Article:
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Explaining 0-6: Let's break down the Giants' roster

A position-by-position look at how the Giants constructed their current roster.

Brandon Myers
Brandon Myers
Wesley Hitt

How did the New York Giants, a perennial contender in the NFC, fall off the NFL map and end up 0-6 to start the 2013 NFL season? Let's take a quick position-by-position look at the roster, see what decisions the Giants made and what they might have been able to do differently.

Quarterback (3) -- Eli Manning, Curtis Painter, Ryan Nassib

The Giants chose to trade up and draft Nassib in the fourth round of the 2013 NFL Draft. I have no problem with that, though it has meant they have had to sacrifice a roster spot to keep three quarterbacks. In the grand scheme of things the choice of Painter over David Carr as No. 2 is inconsequential.

Running Back (5) -- David Wilson, Brandon Jacobs, Peyton Hillis, John Conner, Michael Cox

Plain and simple, the Giants are in crisis mode at this position due to the incredible number of injuries they have suffered. Jacobs, Hillis and Conner were not Giants when the season began. This, honestly, is a situation they thought they were leaving behind when they made the decision to part ways with Ahmad Bradshaw. That was the right decision, and the oft-injured Bradshaw is now on IR with a season-ending neck injury.

The problem is that we still don't know if Wilson, the 2012 first-round pick, is the right replacement. Wilson's issues with ball security and pass protection, the weak offensive line and now Wilson's own neck injury have really made it impossible to figure that out.

Fullback Henry Hynoski is lost for the season and Andre Brown, counted on to be a huge part of the rushing attack, is on short-term IR due to a fractured leg. Those injuries, along with the injuries to the recently waived/injured Da'Rel Scott, have turned the backfield into a mess. Jacobs had a terrific game against the Bears, but he is hardly a long-term answer.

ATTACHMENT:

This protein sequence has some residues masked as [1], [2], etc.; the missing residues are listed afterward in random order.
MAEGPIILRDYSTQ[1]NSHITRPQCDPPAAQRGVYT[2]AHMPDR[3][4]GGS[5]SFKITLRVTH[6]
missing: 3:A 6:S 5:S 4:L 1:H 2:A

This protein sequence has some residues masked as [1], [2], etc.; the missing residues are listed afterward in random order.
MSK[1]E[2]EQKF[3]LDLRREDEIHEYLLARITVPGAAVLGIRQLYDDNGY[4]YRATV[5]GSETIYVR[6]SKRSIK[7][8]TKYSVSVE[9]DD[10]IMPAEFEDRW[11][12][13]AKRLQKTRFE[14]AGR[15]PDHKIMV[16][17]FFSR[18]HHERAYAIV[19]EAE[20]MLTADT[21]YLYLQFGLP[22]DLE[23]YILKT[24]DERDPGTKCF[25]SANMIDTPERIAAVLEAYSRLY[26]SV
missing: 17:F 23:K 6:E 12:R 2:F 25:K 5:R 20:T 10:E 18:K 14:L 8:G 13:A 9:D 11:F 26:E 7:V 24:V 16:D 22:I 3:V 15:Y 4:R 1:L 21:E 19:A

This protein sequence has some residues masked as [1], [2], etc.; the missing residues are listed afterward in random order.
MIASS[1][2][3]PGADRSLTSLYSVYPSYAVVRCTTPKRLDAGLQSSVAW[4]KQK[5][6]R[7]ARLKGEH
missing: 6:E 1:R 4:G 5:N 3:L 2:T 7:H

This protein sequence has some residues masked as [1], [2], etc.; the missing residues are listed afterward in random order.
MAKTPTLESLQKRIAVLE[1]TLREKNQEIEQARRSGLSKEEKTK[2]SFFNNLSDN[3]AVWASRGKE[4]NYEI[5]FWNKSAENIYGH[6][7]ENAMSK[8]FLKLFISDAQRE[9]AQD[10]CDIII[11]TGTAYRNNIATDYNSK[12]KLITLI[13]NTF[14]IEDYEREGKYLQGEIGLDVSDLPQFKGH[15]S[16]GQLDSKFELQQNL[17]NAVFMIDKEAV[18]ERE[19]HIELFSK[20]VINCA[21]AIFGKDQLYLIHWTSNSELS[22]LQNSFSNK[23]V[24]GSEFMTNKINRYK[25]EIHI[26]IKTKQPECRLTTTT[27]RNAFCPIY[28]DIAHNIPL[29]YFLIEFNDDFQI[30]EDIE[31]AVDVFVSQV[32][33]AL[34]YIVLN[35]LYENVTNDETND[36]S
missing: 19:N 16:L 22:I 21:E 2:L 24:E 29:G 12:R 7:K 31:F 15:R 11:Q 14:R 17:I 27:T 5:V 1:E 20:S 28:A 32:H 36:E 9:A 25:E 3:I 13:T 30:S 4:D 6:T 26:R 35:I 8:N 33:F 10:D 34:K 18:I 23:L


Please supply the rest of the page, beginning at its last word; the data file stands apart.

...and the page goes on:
Tight end (4) -- The Giants chose not to pay big money for Martellus Bennett during the offseason, letting him go to the Chicago Bears for four years and $20.4 million, $9.125 million guaranteed. They signed Brandon Myers to what is essentially a one-year deal for $1.125 million to be his replacement. Myers has 18 catches, on pace for 48, so he is basically replacing the 55 catches Bennett had a season ago. The 6-foot-7, 275-pound Bennett has historically been a better run blocker than the 6-4, 250-pound Myers. That has hurt the Giants.

In addition, while I was in favor of the Giants carrying both Larry Donnell and Adrien Robinson the fact that Robinson has not played due to a foot injury is another thing that has hamstrung the Giants' roster and likely hurt the development of their offense, especially the run game. That's misfortune, not poor judgment by the Giants. Robinson may still be the long-term answer at the position, but he has to get on the field to figure that out.

David Diehl is part of an aging offensive line.

Offensive Line (8) -- Will Beatty, Kevin Boothe, David Baas, David Diehl, Justin Pugh, James Brewer, Jim Cordle, Brandon Mosley.

Chris Snee, counted on to return to something resembling his All-Pro form this season, is on IR with another hip injury. His career may be in jeopardy. Baas, after multiple offseason surgeries, is again breaking down. The Giants did draft Pugh with their first-round selection, but perhaps it was too little, too late. The line has needed an infusion of youth for several seasons and the Giants waited until Day 3 in the 2010, 2011 and 2012 drafts to address it. It also might be considered a bit surprising that no veteran offensive lineman was added to the roster at the end of the preseason, especially one who could play center.

Wide Receiver (5) -- Hakeem Nicks, Victor Cruz, Rueben Randle, Jerrel Jernigan, Louis Murphy.

The Giants bid adieu to Domenik Hixon and Ramses Barden, adding only Murphy to the mix as a free agent. They were, of course, able to get Cruz to sign a long-term deal. Murphy has caught only one pass, but that isn't really a major issue. The issue has been the inconsistency of Randle, with the Giants getting some great results and some disastrous ones throwing him the ball. It's hard to have any issues with the decisions here, the Giants just have to live with the growing pains and Randle and Manning continue figuring each other out.

The really interesting, and roster-shaping decision at this position is yet to come. That, of course, is what to do with Hakeem Nicks? Trade him now? Hang onto him and gamble that you can keep him long-term at your price? It's certainly not an easy call.

Defensive Tackles (5) -- Linval Joseph, Cullen Jenkins, Shaun Rogers, Mike Patterson, Johnathan Hankins.

The Giants were determined to improve their run defense, and they let Chris Canty, Rocky Bernard and Marvin Austin go in trying to do it. Jenkins, Rogers and Patterson are playing well, but you can probably accuse the Giants of overkill here, signing all three AND using a second-round pick on Hankins.